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Vienna´s weekly European journal

Hague Tribunal publishes Balkan war statistics

Archived article from: 
Tuesday, April 12, 2011

Hague Tribunal publishes Balkan war statistics

execution of a civilian
Left: prisoners in the Trnopolje camp near Prijedor, Bosnia; right: a civilian is murdered in Brčko

After more than twelve years of investigations the International War Crimes Tribunal for the former Yugoslavia (ICTY) has published a groundbreaking work containing official legal estimates of the number of victims of the Balkan wars in the 1990s. They include not only the numbers killed but also those wounded, missing, exhumed and identified, internally displaced and refugees.

In January 2010 the ICTY arrived at a figure of 104,731 people killed in Bosnia and Herzegovina between 1992 and 1995. This estimate is the official finding of the ICTY in The Hague and was arrived at after twelve years of painstaking collection of data, facts and evidence. This final estimate was calculated using a complex methodology. Apart from case files it also incorporated twelve external sources and around forty expert studies. It was based on extensively uncontested evidence for around 90,000 victims. The final official figure was calculated by excluding duplications and then aligning the remaining facts with the statistics available in the various Balkan states today. Details are described on the ICTY website.
More than 100,000 Bosnian victims
The breakdown of 104,731 victims by ethnicity and gender reveals that most of the dead in Bosnia – 68,101 or 3.6 per cent of the 1991 population – came from the Muslim minority. They were followed by Serbs with 22,779 victims or 1.7 per cent of the population, and then Bosnian Croats with 8,858 or 1.2 per cent. The other 4,995 victims – 1.4 per cent of the population at the time – are grouped under the heading “Others”. The vast majority of the victims – 94,350 or 90.1 per cent – were men. Within the female population, 10,368 or 9.9 per cent of all Bosnian women lost their lives.

mass grave in Bosnia
A mass grave after a masscre near Vitez in April 1993

Genocide in Srebrenica
One of the main expert studies used by the ICTY was an estimate in June 2000, which put the number of Bosnian Muslims killed in Srebrenica at 7,475. Srebrenica is in the east of Bosnia close to Serbia. The perpetrators of this mass killing were Bosnian Serbs led by Ratko Mladić, who is still wanted for trial by the ICTY. The Tribunal suspects that Mladić is in hiding in Serbia. In 2007 the UN International Court of Justice, also in The Hague, qualified the massacre in Srebrenica as genocide, and it is regarded today as the worst war crime in Europe since the Second World War.
War in Croatia: no final figures available
The ICTY carried out more than ten years of intensive research on the war in Croatia from 1991 to 1995. The available figures are not sufficient, however, for presentation to the court as verified data. In 1995, for example, the Croatian government in Zagreb published the following data: 12,131 dead including 8,100 civilians, 33,043 wounded, 2,251 missing Croatians and 6,780 Croatian Serbs killed.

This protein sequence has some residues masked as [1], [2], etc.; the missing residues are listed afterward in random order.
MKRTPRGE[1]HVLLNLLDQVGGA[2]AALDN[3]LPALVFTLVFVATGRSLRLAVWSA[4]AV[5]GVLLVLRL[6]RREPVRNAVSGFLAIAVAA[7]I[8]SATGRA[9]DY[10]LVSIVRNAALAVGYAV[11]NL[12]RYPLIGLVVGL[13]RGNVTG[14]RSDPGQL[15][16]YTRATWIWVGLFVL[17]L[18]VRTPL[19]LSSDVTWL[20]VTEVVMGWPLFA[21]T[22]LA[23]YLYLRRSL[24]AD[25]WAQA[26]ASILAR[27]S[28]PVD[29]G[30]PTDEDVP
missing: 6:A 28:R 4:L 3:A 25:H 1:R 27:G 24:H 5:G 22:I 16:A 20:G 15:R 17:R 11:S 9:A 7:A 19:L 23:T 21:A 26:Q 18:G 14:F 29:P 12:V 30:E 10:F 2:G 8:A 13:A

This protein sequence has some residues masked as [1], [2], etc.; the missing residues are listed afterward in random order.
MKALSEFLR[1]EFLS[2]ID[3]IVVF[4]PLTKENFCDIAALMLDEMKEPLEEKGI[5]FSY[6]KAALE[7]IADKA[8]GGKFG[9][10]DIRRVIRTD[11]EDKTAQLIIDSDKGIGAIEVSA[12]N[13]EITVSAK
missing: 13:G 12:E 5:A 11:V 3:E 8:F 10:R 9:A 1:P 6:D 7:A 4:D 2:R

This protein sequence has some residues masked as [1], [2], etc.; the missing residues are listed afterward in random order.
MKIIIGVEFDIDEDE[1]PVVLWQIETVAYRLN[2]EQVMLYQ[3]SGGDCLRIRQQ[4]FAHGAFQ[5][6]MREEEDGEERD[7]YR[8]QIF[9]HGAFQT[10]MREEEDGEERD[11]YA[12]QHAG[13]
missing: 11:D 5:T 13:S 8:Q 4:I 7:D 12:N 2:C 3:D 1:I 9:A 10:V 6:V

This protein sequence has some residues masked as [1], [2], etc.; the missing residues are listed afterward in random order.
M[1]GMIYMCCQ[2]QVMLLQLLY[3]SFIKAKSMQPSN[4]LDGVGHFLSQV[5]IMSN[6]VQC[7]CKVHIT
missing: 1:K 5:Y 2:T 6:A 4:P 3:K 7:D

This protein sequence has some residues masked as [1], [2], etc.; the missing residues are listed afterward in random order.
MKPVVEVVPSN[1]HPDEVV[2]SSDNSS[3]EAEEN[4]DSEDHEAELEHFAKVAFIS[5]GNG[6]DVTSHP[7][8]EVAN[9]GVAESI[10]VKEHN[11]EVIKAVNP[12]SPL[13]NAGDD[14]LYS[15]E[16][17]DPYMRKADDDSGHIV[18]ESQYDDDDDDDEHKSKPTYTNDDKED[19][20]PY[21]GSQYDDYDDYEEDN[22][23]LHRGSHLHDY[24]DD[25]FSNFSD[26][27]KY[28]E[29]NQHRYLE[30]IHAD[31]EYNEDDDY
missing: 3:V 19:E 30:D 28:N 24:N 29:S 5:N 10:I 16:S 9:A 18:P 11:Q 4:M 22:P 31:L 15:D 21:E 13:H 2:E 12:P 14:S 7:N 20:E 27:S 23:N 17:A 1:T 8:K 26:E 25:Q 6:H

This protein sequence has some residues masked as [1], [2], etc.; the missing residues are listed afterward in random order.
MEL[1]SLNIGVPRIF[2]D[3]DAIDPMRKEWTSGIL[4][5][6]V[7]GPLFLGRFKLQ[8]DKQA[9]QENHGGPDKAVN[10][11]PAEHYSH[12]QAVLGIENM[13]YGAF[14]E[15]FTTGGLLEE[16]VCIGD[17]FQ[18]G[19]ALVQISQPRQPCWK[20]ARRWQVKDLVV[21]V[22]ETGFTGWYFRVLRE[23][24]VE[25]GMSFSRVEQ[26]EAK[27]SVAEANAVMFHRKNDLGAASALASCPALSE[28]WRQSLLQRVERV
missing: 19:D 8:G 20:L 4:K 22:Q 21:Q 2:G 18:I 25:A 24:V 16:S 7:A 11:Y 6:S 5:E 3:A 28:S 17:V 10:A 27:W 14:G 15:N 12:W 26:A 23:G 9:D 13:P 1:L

high court in Den Haag
Courtroom of the Inernational War Crimes Tribunal for the former Yugoslavia in The Hague

Kosovo: disputed victim figures
The ICTY data on Kosovo are less complete and provisional. Between 24 March and 22 June 1999 an estimated 10,356 ethnic Albanians were killed in Kosovo. This figure was determined by  Patrick Ball, an external expert, on behalf of the public prosecutor’s office. Ball spoke of a systematic campaign by the ex-Yugoslavian army directed against Kosovo Albanians. No agreement has yet been reached in The Hague on the number of refugees. Ball reckons that there were at least 400,000. The OSCE estimates that after the arrival of the KFOR peacekeeping force in mid-June 1999 there were around 850,000 refugees. The Tribunal itself recognised in a specific instance that the ex-Yugoslavian army caused the flight of “at least 700,000 Kosovo Albanians” between March and June 1999.

The figures for the number of victims in present-day Serbia as a result of the NATO air raids between 24 March and 10 June 1999 also vary. NATO documented around 5,000 deaths in the former Federal Republic of Yugoslavia. According to the former Yugoslavian People’s Army, some 2,000 civilians, 462 soldiers and 114 police officers were killed.
War crimes tribunal
The International War Crimes Tribunal for the former Yugoslavia was established in The Hague in 1993 by the United Nations Security Council. It started work a year later. Its task is to prosecute war crimes in the Balkan wars. Charges have been brought against 161 suspected offenders. By August 2010, 124 cases had been concluded. The majority ended with a conviction, as the latest list of judgements reveals. The Bosnian Serb Ratko Mladić and the Croat Serb Goran Hadžić, both of whom are accused of atrocities, have yet to be brought to trial.

Ratko Mladic
Goran Hadzic
Still on the run: Bosnian Serb Ratko Mladić and Croatian Serb Goran Hadžić

exhibition tip
Event tip:
KRIEG.KUNST.KRISE – Contemporary  Art in Bosnia and Herzegovina
The exhibition “Krieg.Kunst.Krise” is being shown in Vienna by KulturKontakt Austria until 3 June 2011. It features a selection of contemporary art from Bosnia and Herzegovina. Curator Elio Krivdić seeks to investigate the effects of the war in Bosnia and Herzegovina during the 1990s on art scene there.
The exhibition has works by Edin Numankadić, Veso Sovilj, Iva Simčić, Radenko Milak and Mladen Miljanović. All of them were affected in one way or another by the war, and their works reflect their personal experiences.

Date and opening hours: Mon–Fri 14.00–18.00, until 3 June 2011
Venue: Galerie ArtPoint, Universitätsstrasse 5, 1010 Vienna